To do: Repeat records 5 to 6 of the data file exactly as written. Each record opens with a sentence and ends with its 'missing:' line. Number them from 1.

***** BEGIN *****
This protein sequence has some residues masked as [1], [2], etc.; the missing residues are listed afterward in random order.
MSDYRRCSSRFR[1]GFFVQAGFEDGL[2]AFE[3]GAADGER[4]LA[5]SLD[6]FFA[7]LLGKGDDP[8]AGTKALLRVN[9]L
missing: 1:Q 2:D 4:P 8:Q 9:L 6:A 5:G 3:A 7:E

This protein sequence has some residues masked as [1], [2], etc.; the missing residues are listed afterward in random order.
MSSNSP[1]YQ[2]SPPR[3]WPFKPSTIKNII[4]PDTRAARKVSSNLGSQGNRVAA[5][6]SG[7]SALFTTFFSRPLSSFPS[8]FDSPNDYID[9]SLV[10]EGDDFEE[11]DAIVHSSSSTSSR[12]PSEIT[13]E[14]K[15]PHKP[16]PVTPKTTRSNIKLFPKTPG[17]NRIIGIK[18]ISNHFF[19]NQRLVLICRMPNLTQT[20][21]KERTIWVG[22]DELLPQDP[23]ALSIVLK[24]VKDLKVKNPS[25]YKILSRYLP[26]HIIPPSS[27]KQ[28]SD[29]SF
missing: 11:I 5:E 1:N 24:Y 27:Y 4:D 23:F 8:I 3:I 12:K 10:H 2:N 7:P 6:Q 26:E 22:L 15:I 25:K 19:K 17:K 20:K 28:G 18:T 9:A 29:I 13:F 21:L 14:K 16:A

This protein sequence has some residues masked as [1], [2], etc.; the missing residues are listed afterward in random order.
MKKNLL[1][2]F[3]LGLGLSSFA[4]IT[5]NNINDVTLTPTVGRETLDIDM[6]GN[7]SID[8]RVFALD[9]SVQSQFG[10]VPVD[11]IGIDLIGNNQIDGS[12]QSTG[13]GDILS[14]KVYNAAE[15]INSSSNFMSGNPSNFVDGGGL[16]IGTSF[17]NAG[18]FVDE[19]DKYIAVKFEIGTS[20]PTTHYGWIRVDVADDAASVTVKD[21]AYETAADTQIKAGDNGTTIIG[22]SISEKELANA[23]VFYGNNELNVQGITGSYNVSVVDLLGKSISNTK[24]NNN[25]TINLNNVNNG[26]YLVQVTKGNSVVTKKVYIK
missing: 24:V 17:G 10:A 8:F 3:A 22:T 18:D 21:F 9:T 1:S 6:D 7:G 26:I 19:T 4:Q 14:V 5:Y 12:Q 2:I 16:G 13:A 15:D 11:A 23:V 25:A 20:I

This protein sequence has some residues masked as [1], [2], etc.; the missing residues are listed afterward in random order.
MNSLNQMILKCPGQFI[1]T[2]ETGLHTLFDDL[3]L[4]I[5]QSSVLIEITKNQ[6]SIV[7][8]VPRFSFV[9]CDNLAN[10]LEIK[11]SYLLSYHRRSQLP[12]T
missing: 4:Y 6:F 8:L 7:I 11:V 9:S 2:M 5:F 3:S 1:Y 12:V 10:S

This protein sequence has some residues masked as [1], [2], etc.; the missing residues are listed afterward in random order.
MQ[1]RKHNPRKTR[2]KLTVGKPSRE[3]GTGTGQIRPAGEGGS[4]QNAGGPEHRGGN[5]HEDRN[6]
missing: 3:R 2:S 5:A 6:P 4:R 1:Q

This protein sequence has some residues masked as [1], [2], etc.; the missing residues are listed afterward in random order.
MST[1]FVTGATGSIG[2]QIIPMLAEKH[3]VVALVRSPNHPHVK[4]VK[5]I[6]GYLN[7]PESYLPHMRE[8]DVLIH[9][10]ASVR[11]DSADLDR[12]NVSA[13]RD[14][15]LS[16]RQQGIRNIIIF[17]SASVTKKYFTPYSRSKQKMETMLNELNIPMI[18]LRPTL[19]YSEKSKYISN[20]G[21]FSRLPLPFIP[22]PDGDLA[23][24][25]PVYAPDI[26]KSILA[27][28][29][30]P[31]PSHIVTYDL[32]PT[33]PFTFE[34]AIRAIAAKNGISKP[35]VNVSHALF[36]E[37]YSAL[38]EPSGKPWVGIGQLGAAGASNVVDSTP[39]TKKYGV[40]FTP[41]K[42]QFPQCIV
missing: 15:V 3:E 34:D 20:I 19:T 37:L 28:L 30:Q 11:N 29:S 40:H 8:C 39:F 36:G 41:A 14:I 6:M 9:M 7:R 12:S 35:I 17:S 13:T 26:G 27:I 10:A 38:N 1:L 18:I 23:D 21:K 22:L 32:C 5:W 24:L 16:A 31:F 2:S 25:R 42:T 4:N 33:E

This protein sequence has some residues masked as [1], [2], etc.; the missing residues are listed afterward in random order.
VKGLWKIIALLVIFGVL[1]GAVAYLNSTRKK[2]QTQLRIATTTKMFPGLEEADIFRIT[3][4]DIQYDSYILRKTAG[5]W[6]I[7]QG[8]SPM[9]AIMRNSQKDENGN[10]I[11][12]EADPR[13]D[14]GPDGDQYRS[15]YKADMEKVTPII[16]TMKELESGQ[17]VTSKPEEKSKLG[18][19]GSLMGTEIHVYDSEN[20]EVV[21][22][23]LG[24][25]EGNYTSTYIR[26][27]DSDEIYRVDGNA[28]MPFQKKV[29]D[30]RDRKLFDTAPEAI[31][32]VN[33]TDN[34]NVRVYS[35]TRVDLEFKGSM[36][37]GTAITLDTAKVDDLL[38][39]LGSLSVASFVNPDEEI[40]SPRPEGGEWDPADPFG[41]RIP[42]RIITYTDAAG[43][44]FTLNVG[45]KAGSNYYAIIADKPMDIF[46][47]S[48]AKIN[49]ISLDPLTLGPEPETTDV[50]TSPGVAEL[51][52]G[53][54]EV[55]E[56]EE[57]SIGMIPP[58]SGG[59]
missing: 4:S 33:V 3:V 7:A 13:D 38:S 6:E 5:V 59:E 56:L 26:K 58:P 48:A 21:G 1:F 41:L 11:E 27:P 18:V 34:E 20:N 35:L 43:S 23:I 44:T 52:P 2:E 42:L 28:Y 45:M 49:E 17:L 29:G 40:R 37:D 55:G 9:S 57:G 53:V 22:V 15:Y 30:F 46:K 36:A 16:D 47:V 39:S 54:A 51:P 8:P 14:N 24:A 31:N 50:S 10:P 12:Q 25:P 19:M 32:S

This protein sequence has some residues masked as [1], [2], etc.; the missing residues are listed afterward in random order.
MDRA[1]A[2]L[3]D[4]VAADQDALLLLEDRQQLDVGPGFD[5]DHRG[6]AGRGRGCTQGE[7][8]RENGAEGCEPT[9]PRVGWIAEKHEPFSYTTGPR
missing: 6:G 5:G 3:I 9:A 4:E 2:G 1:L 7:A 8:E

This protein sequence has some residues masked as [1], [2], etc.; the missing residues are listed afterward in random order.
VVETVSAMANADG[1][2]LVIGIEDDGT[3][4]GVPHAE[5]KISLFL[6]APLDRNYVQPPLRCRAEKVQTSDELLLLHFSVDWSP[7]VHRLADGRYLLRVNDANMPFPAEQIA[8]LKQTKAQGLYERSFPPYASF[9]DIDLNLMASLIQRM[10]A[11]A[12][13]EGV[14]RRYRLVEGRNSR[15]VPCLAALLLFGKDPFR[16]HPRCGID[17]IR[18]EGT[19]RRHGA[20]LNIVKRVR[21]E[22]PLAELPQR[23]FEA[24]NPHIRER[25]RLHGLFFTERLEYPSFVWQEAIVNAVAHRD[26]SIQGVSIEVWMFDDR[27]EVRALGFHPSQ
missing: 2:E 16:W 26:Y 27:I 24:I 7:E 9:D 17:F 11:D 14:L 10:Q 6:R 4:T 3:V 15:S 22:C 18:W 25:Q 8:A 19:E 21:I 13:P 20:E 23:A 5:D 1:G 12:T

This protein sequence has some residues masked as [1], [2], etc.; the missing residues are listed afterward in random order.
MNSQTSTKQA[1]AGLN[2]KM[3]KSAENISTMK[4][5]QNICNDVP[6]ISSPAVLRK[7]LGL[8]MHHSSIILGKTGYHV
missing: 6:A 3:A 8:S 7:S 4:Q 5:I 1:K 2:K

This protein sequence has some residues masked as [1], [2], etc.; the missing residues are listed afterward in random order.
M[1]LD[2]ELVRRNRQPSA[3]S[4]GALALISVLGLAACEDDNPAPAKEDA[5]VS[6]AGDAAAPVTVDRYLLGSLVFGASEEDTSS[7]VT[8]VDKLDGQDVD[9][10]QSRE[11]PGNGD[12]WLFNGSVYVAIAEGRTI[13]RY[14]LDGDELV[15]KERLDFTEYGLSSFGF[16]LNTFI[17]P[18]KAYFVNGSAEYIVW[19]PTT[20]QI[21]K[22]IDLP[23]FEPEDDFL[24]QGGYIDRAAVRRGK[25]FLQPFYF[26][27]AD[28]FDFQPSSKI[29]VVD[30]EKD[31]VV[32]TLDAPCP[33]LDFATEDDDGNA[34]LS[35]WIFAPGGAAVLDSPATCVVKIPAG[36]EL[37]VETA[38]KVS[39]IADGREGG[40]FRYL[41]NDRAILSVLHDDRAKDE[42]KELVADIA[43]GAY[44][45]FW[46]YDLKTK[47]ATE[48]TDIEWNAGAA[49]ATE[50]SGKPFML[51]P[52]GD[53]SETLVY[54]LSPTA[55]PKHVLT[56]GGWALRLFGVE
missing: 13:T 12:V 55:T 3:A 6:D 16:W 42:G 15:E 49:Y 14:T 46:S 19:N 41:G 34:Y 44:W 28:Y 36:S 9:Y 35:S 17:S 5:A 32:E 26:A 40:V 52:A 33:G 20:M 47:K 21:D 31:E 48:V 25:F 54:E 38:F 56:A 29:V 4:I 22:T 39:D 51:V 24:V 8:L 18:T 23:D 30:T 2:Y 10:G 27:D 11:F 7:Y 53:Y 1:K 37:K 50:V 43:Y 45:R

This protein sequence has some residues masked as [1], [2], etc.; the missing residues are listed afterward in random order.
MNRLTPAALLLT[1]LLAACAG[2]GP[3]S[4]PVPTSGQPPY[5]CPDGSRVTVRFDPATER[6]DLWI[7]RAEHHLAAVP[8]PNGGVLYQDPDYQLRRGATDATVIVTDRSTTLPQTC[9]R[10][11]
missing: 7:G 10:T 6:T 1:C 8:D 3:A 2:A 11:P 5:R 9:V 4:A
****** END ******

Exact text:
This protein sequence has some residues masked as [1], [2], etc.; the missing residues are listed afterward in random order.
MQ[1]RKHNPRKTR[2]KLTVGKPSRE[3]GTGTGQIRPAGEGGS[4]QNAGGPEHRGGN[5]HEDRN[6]
missing: 3:R 2:S 5:A 6:P 4:R 1:Q

This protein sequence has some residues masked as [1], [2], etc.; the missing residues are listed afterward in random order.
MST[1]FVTGATGSIG[2]QIIPMLAEKH[3]VVALVRSPNHPHVK[4]VK[5]I[6]GYLN[7]PESYLPHMRE[8]DVLIH[9][10]ASVR[11]DSADLDR[12]NVSA[13]RD[14][15]LS[16]RQQGIRNIIIF[17]SASVTKKYFTPYSRSKQKMETMLNELNIPMI[18]LRPTL[19]YSEKSKYISN[20]G[21]FSRLPLPFIP[22]PDGDLA[23][24][25]PVYAPDI[26]KSILA[27][28][29][30]P[31]PSHIVTYDL[32]PT[33]PFTFE[34]AIRAIAAKNGISKP[35]VNVSHALF[36]E[37]YSAL[38]EPSGKPWVGIGQLGAAGASNVVDSTP[39]TKKYGV[40]FTP[41]K[42]QFPQCIV
missing: 15:V 3:E 34:D 20:I 19:T 37:L 28:L 30:Q 11:N 29:S 40:H 8:C 39:F 36:G 41:A 14:I 6:M 9:M 7:R 12:S 35:I 17:S 13:T 26:G 27:I 10:A 38:N 1:L 18:I 23:D 21:K 22:L 32:C 5:W 24:L 16:A 31:F 2:S 25:R 42:T 4:N 33:E